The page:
The Lost Saddle

May 11, 2012

On the eastern edge of the San Joaquin Valley in California sits an empty home nestled in the gentle rolling foothills. Inside this lonesome home is a saddle sitting on a homemade wooden frame. Tied to the saddle horn is a pair of old spurs and an old worn out cowboy hat. Stamped in the cantle leather is the name Chester Cook. Pressed into the leather is PACIFIC COAST CHAMPION CUTTING HORSE and COW PALACE 1951. If this worn out old saddle could talk, it would tell a fantastic story. Part of the story is known, but for sixty years, that history has been locked up forever and may never be retrieved.

A long time ago there was a tall, lanky, handsome cowboy by the name of Chester who was becoming an avid cattleman and an excellent horseman. His family owned and operated a large cattle ranch near Farmington, Ca. One day, during the late 1940’s Chester received a phone call from a friend in Eureka, Ca. His friend told him “There are a few mares from the Texas King Ranch that are being sold at an estate auction. Are you interested?” Chester knew that King Ranch horses were rarely, if ever, offered for sale. He was very interested and hitched his truck to the trailer and headed for Eureka. When he arrived at his destination, Chester wanted to know if there were any other horses available and his friend said, “Wait here and I will get one more horse from a ranch nearby”. After an hour or so, a flatbed truck arrived with one thin worried looking yearling filly cross tied on the back. Chester paid an additional $75 for her and loaded all the horses and returned home.

As time went by the filly grew and matured. Her registered name was Pepper Girl AQHA 5030. She was being used for various jobs on the ranch, sorting and gathering cattle and general ranch work. Chester began to visualize and dream about his new horse in cutting competition and wondered how she would perform. He sorted a few cows in the corral and proceeded to train this new young horse in cutting. The filly was an exceptional horse.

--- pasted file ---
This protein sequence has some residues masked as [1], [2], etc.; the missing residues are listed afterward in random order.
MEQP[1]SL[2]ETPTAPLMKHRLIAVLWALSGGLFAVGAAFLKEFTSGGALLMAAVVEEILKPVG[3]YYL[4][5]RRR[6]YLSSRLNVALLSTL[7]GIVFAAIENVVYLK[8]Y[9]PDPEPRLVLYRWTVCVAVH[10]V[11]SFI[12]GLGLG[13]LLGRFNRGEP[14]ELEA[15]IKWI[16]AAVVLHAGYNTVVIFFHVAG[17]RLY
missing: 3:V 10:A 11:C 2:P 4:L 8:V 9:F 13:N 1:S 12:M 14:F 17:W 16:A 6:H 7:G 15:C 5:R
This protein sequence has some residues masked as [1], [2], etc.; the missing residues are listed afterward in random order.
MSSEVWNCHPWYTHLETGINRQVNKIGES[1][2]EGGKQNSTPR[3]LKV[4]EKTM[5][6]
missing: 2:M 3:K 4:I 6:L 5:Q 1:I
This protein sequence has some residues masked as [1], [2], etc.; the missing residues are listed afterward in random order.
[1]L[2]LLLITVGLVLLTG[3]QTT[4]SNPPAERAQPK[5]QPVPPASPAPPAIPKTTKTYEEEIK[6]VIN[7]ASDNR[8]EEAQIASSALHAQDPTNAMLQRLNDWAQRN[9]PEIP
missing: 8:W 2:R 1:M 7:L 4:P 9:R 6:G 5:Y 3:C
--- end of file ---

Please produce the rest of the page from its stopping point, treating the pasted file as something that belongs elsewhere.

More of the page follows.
Chester entered his first cutting horse competition event in Sacramento and won both go-rounds in cutting and won the finals in Pepper Girl’s first show! Chester and Pepper Girl had a great first season, attending eleven shows and ending up with eight first and three second places.

Later in 1950 Chester and Pepper Girl won the California State Champion Cutting Horse competition at the Cow Palace in San Francisco and he was presented with a trophy saddle, a belt buckle and the State Champion title. Chester was elated with the honor. That same year the Pacific Coast Cutting Horse Association was founded. Chester wanted to continue in the competition so he entered the rodeo again and won the Cutting Championship for the second time in two years. The Association presented him with a buckle and a saddle, but this time they had his name engraved in the cantle leather and PACIFIC COAST CHAMPION CUTTING HORSE and COW PALACE 1951 tooled in the leather. He was one proud cowboy!

Chester kept his saddles in the tack room at the ranch. One day he went to use one of his championship saddles and discovered both saddles were gone! Chester was mad that someone had stolen them. Nobody, not even the other cowboys working on the ranch, had any idea what happened to them. Who would ever steal them? For many years the family and friends looked for the saddles. They checked saddle shops, flea markets, tack sales and talked to other cowboys, but the saddles were never seen again.

Life continued on the ranch. During this time, Chester and his wife Nancy raised three children. The kids grew up and moved away. They pursued their education and their own lives. The years went by and Chester became an elderly cowboy with major medical problems. His daughter Candy came back home to the ranch in Farmington, Ca. to take care of her ailing father. Chester passed away in 2011, never finding his prized saddles or knowing what became of them.